This is perhaps the most interesting set of municipal elections in Ontario in quite some time. On October 27th voters across the province will be electing their local officials. While the mayoralty race in Toronto has garnered the most attention there are contentious elections in Mississauga, Brampton, Hamilton, London and Sudbury. My hometown, Brampton, has a significant number of open seats as a large number of councillors retired this year as well the controversial mayor of Brampton faces serious challengers. Some people back home have asked for some help picking out candidates so here are my suggestions for Brampton’s elections. There are a huge number of candidates running so making an informed decision is challenging. I would appreciate any feedback and wish all the citizens of Brampton good luck in making their choices.
I did not do school board endorsements because finding information for those races is very challenging.
While Mayor Susan Fennell protests her innocence and threatens lawsuits to her critics it seems clear that her time and office will and should end. Even before the spending scandals began I was no fan of Mayor Fennell. Her leadership style and position on issues has been troubling for me. Brampton has severely lacked in leadership to manage the transformation from a sleepy suburb to an urban community. Leadership has been far too reactive and not enough proactive to meet challenges the city faces. Fennell faces two realistic opponents, current regional councillor John Sanderson and former Liberal MPP for Brampton-Springdale Linda Jeffrey. Polling suggests Jeffrey is in the lead. To be honest I am not entirely satisfied with either Sanderson or Jeffrey. Both candidates are still appealing to the auto-oriented development style that can no longer help Brampton. Both discuss highway and road expansion/widening. The Hurontario LRT is one of the most important issues to my mind and both are non-committal or critical of the current route.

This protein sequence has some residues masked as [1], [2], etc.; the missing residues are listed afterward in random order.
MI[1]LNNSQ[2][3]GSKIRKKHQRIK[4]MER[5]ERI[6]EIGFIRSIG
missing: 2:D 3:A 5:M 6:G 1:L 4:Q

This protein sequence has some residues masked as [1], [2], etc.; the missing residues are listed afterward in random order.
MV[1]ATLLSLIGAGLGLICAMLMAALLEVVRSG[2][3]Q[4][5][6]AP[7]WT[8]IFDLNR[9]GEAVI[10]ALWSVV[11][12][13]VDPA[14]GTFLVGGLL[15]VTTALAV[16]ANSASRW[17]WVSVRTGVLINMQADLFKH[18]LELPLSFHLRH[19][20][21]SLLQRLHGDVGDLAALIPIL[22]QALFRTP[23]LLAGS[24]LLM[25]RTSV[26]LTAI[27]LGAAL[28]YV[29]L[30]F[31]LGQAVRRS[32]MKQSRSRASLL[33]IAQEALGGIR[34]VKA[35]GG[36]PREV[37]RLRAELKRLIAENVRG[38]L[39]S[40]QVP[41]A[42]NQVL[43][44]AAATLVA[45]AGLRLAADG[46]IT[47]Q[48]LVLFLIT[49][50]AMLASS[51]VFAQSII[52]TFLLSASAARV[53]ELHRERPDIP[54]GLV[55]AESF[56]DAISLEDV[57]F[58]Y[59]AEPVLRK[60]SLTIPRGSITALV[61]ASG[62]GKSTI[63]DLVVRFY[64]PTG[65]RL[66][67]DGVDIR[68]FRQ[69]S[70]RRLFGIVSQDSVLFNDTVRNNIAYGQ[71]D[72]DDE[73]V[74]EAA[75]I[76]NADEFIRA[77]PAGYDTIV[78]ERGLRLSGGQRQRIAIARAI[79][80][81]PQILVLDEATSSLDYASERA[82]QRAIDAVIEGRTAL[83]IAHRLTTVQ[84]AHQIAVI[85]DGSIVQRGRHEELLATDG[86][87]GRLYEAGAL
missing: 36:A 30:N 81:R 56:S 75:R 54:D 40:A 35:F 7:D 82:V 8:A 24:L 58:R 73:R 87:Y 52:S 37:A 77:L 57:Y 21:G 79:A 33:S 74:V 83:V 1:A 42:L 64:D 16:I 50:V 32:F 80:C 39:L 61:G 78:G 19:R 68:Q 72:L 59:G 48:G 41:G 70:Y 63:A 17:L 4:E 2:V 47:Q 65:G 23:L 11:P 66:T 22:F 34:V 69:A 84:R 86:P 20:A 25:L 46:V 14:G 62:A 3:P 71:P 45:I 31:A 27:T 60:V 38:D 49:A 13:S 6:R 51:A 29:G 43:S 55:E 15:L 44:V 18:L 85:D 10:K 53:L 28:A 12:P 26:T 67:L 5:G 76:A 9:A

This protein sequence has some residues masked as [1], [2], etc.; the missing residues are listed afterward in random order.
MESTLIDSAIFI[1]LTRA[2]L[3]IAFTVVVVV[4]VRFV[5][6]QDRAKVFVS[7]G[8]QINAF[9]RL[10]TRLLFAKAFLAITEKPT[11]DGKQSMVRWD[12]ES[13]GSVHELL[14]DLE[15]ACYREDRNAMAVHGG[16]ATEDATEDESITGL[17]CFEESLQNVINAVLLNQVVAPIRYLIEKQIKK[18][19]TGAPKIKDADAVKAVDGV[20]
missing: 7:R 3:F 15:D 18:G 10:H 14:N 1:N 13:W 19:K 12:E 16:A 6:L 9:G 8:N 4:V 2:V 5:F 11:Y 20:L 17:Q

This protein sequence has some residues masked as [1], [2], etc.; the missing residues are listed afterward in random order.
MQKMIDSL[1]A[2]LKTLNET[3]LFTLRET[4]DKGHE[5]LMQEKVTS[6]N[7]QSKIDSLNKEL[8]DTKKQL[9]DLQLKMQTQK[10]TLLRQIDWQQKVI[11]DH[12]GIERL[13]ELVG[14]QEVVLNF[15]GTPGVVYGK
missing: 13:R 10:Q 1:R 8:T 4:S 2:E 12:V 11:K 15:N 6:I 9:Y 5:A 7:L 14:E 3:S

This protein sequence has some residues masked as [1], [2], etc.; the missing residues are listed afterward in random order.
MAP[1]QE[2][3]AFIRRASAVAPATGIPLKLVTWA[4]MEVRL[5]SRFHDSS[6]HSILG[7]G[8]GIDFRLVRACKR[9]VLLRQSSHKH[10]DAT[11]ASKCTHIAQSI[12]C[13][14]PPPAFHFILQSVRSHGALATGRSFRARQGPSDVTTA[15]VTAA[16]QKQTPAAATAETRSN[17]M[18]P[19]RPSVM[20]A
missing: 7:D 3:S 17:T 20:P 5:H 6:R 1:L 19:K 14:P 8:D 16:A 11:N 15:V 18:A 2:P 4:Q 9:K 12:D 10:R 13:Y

Reading the platforms it seems to me that Jeffrey offers vague promises that rely to a large degree on action by the provincial government. Sanderson offers greater detail within the scope of a municipal mandate and a far more detailed platform. Sanderson has been pushing for greater accountability in city hall and his experience as a member of council should serve him well as mayor of the city. For me, John Sanderson is the best choice for Brampton’s next mayor.
Looking at the candidates for city council was more difficult than I had hoped. Far from Brampton I had to rely on the information I could find online. Many candidates seem to have no internet presence at all and a brief description on a webpage of Facebook page is hardly enough to base an informed decision. Given that some of the following should be considered under the caveat of incomplete information.
Wards 1 & 5
City Councillor Grant Gibson and Regional Councillor Elaine Moore are seeking re-election. I’ve met with Elaine Moore and think she is deserving of another term. I am less familiar with Mr. Gibson, but none of his opponents seem credible enough for me to recommend unseating the current city councillor. Given how many new councillors there will be in the next Council it will be valuable to have a few experienced hands.
Wards 2 & 6
An open race for the city council seat will mean a competitive election. Reviewing the available websites I was intrigued by Mr. Sukhminder Singh Hansra. I think he has some misguided policies, like increasing policing, but he actually addresses issues like poverty and affordable housing, which is depressingly rare. His experience as a journalist and long-time resident of the city makes him a strong candidate in my opinion.
For regional councillor John Hutton is seeking re-election for regional councillor. Mandeep Jassal looks like an interesting challenger for the incumbent. Jassal’s platform indicates that he is an urban progressive with interesting policy ideas. His support for a city-wide bike network and expansion of transit services and fair representation for Brampton makes a compelling case.